The Department of Energy (DOE) pump standards goes into effect on January 27, 2020. This affects projects you are sending out to bid right now! Why should you specify the DOE PEICL Rating? This is a short R. L. Deppmann Monday Morning Minutes, but you will be shocked.
The D.O.E. Pump Ratings
The Department of Energy is requiring certain types of pumps sold in the U.S. to meet a maximum kilowatt power consumption is an attempt to eliminate the inefficient pumps. There are two pump energy (PEI) index rating methods: The constant load test or CL and the variable load test or VL. Previous blogs explain these in detail and the links are shown below. Today I want to make a simple point very clear. Let’s look at a curve.
The curve above is a very efficient end suction pump. Bell & Gossett spent millions of dollars to improve their efficiencies over the last many years. The curve shows the DOE ratings. The pump energy index must be below 1.0 and the smaller the number the better. The PEICL is 0.94. This says the pump meets the standards without the aid of a variable speed drive (VFD). It says the pump is efficient. It also has a PEIVL of 0.46. When you couple a drive on an efficient pump with an acceptable PEICL, you save much more energy and money.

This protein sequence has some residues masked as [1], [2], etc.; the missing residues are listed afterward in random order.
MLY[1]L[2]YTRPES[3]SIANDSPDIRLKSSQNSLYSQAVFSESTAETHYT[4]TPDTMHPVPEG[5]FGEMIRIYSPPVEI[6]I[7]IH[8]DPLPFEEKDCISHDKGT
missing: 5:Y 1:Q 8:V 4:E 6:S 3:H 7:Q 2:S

Here is a representation of a pump I made up to make a point. It has a best efficiency of 50% and drops from there. A funny thing is that this pump would be acceptable under a PEIVL test and could be sold if it ships with a drive. All this says is that under the new law, you can sell pretty much any pump if it is shipped with a drive. It says a pump operating on a variable load with a VFD saves more energy than if it operates at constant speed. We already knew that. It is why ASHRAE 90.1 standards require variable speed in most applications.
Just to make it clear. What if I run both 1000 GPM at 100’ pumps 365 days per year and at 11¢ per KWH? If I use the D.O.E. profile of a 20’ control head and operation of 25% of the time at each of 100%, 75%, 50%, and 25%, what is the operating cost?
The B&G pump will cost about $8,000.00 per year in electricity and the made-up pump will cost about $14,000.00 per year! Starting January 27th, 2020, consider the following in your specification if you really want better efficiency pumps.
- To read what pumps are included and for a link to the DOE law, visit the “New Pump Efficiency Standards Part 1: They’re Here, Now What?” blog post.
- To learn more about the term PEI, check out the “New Pump Efficiency Standard Part 2: The Pump Energy Index (PEI)” article.
- Visit the “New Pump Efficiency Standards Part 3: Calculating PER Values” article to read about the CL and VL load profiles.
- To see a summary of the pumps affected, check out the “Department of Energy Pump Standards – Modify Your Specification” post where we also dive into the loopholes, and links to the list of which pumps meet which indexes.